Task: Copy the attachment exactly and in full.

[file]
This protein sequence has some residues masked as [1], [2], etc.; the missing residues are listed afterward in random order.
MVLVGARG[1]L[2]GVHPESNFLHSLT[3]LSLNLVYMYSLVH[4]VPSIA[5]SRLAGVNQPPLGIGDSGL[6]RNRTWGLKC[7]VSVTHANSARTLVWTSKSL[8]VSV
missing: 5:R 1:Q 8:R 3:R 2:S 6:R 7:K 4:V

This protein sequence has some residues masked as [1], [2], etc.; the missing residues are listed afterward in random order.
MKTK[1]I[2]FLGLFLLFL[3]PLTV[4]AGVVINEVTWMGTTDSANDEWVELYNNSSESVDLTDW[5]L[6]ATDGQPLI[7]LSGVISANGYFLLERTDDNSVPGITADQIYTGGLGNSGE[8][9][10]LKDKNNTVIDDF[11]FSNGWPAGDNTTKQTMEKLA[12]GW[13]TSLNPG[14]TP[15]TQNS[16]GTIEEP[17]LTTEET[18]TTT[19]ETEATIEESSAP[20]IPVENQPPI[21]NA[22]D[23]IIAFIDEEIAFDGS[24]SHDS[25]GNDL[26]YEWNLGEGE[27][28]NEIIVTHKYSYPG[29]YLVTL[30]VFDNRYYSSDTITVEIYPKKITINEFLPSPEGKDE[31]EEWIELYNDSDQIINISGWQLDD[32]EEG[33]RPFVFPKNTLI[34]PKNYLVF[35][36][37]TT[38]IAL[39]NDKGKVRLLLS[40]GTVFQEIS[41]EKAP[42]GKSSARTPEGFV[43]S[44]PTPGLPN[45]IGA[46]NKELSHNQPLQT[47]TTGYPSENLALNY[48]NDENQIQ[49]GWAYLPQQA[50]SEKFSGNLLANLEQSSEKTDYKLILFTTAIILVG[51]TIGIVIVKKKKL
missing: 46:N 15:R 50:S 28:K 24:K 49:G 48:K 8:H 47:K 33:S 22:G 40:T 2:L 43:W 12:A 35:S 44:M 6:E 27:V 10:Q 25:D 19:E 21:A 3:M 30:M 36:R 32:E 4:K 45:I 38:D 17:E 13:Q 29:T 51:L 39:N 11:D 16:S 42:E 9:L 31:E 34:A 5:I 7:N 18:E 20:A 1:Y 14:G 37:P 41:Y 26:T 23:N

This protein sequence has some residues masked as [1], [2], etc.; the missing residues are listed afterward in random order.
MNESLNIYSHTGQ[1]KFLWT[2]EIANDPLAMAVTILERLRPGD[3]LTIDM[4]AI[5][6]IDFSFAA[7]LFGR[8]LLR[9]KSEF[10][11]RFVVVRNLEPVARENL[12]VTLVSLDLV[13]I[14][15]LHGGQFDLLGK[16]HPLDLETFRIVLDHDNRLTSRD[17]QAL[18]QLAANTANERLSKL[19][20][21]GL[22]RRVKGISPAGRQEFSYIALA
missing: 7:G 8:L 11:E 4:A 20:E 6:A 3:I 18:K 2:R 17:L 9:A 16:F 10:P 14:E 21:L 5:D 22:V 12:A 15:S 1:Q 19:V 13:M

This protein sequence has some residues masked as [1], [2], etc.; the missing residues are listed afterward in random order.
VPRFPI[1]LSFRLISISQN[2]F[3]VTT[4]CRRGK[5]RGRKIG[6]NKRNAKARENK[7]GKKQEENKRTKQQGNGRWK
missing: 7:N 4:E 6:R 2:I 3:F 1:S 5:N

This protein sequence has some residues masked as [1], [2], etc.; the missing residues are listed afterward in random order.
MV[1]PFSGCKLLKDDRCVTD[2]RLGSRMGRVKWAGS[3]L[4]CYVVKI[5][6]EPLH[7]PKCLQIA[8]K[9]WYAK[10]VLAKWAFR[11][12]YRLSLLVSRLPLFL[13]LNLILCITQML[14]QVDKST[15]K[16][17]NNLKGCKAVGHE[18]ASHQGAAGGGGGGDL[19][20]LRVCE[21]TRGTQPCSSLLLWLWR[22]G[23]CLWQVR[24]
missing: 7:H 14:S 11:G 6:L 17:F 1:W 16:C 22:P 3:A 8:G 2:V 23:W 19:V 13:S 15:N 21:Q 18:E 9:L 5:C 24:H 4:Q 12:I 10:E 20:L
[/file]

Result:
This protein sequence has some residues masked as [1], [2], etc.; the missing residues are listed afterward in random order.
MVLVGARG[1]L[2]GVHPESNFLHSLT[3]LSLNLVYMYSLVH[4]VPSIA[5]SRLAGVNQPPLGIGDSGL[6]RNRTWGLKC[7]VSVTHANSARTLVWTSKSL[8]VSV
missing: 5:R 1:Q 8:R 3:R 2:S 6:R 7:K 4:V

This protein sequence has some residues masked as [1], [2], etc.; the missing residues are listed afterward in random order.
MKTK[1]I[2]FLGLFLLFL[3]PLTV[4]AGVVINEVTWMGTTDSANDEWVELYNNSSESVDLTDW[5]L[6]ATDGQPLI[7]LSGVISANGYFLLERTDDNSVPGITADQIYTGGLGNSGE[8][9][10]LKDKNNTVIDDF[11]FSNGWPAGDNTTKQTMEKLA[12]GW[13]TSLNPG[14]TP[15]TQNS[16]GTIEEP[17]LTTEET[18]TTT[19]ETEATIEESSAP[20]IPVENQPPI[21]NA[22]D[23]IIAFIDEEIAFDGS[24]SHDS[25]GNDL[26]YEWNLGEGE[27][28]NEIIVTHKYSYPG[29]YLVTL[30]VFDNRYYSSDTITVEIYPKKITINEFLPSPEGKDE[31]EEWIELYNDSDQIINISGWQLDD[32]EEG[33]RPFVFPKNTLI[34]PKNYLVF[35][36][37]TT[38]IAL[39]NDKGKVRLLLS[40]GTVFQEIS[41]EKAP[42]GKSSARTPEGFV[43]S[44]PTPGLPN[45]IGA[46]NKELSHNQPLQT[47]TTGYPSENLALNY[48]NDENQIQ[49]GWAYLPQQA[50]SEKFSGNLLANLEQSSEKTDYKLILFTTAIILVG[51]TIGIVIVKKKKL
missing: 46:N 15:R 50:S 28:K 24:K 49:G 48:K 8:H 47:K 33:S 22:G 40:T 2:L 43:W 12:A 35:S 44:M 6:E 27:V 10:Q 25:D 19:E 21:A 3:M 30:M 36:R 32:E 4:K 45:I 38:D 17:E 13:Q 29:T 51:L 39:N 11:D 16:S 42:E 9:L 31:E 34:A 5:I 7:N 18:E 20:A 1:Y 14:G 37:P 41:Y 26:T 23:N

This protein sequence has some residues masked as [1], [2], etc.; the missing residues are listed afterward in random order.
MNESLNIYSHTGQ[1]KFLWT[2]EIANDPLAMAVTILERLRPGD[3]LTIDM[4]AI[5][6]IDFSFAA[7]LFGR[8]LLR[9]KSEF[10][11]RFVVVRNLEPVARENL[12]VTLVSLDLV[13]I[14][15]LHGGQFDLLGK[16]HPLDLETFRIVLDHDNRLTSRD[17]QAL[18]QLAANTANERLSKL[19][20][21]GL[22]RRVKGISPAGRQEFSYIALA
missing: 7:G 8:L 11:E 4:A 20:E 6:A 3:I 18:K 2:R 17:L 9:A 16:F 10:P 14:E 21:L 5:D 22:V 12:A 15:S 1:Q 19:V 13:M

This protein sequence has some residues masked as [1], [2], etc.; the missing residues are listed afterward in random order.
VPRFPI[1]LSFRLISISQN[2]F[3]VTT[4]CRRGK[5]RGRKIG[6]NKRNAKARENK[7]GKKQEENKRTKQQGNGRWK
missing: 7:N 4:E 6:R 2:I 3:F 1:S 5:N

This protein sequence has some residues masked as [1], [2], etc.; the missing residues are listed afterward in random order.
MV[1]PFSGCKLLKDDRCVTD[2]RLGSRMGRVKWAGS[3]L[4]CYVVKI[5][6]EPLH[7]PKCLQIA[8]K[9]WYAK[10]VLAKWAFR[11][12]YRLSLLVSRLPLFL[13]LNLILCITQML[14]QVDKST[15]K[16][17]NNLKGCKAVGHE[18]ASHQGAAGGGGGGDL[19][20]LRVCE[21]TRGTQPCSSLLLWLWR[22]G[23]CLWQVR[24]
missing: 7:H 14:S 11:G 6:L 17:F 1:W 16:C 22:P 3:A 8:G 2:V 23:W 19:V 13:S 15:N 21:Q 18:E 9:L 5:C 24:H 4:Q 12:I 10:E 20:L